The Evolution of the Spaceflight Tracking and Data Network (STDN)
AuthorHocking, William M.
AffiliationNASA/Goddard Space Flight Center
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RightsCopyright © International Foundation for Telemetering
Collection InformationProceedings from the International Telemetering Conference are made available by the International Foundation for Telemetering and the University of Arizona Libraries. Visit http://www.telemetry.org/index.php/contact-us if you have questions about items in this collection.
AbstractOn July 29, 1955, President Eishenhower announced that the United States would launch an "Earth Circling" satellite as a part of the U.S. participation in the International Geophysical Year (IGY). Project Vanguard was this country's first efforts in space. It was the Soviet Union, however, that inaugurated the space age by launching Sputniks 1 and 2. Then, after the failure of the first Vanguard launch test, the President authorized the use of a military missile. The Army's successful launch of Explorer I was followed by the successful launch of the Vanguard I satellite. Thus, with two Soviet and two American satellites in six months, the space age was born. The Minitrack Network, the first worldwide satellite tracking capability (1957-1962), evolved into the Satellite Tracking and Data Acquisition Network (1960-1966). The Mercury Network, which became operational in 1961, was the foundation for the Manned Space Flight Network which was also to support the following Gemini and Apollo missions. The NASA Communications Network (NASCOM) began to take shape in the early 1960s. All of these functions began playing together (1965) and were consolidated in the early 1970s as the Space Tracking and Data Network (STDN). The STDN has supported both the manned and scientific missions during the 1970s. The concept of spacecraft tracking support from a satellite system in synchronous orbit began in 1966. Feasibility studies for this Tracking and Data Relay Satellite System (TDRSS) were completed in 1971, the definition phase was completed in 1973, and the contractor-owned government leased TDRSS system is expected to be operational in 1983. This paper will discuss the historical and technical aspects of these satellite tracking systems that have supported our space program from its beginning in 1955, and will take a brief look at the future.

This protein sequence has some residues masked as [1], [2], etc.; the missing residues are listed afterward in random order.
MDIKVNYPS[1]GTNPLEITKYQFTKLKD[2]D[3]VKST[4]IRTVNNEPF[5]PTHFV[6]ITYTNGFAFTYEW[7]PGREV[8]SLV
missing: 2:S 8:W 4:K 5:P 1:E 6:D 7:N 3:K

SponsorsInternational Foundation for Telemetering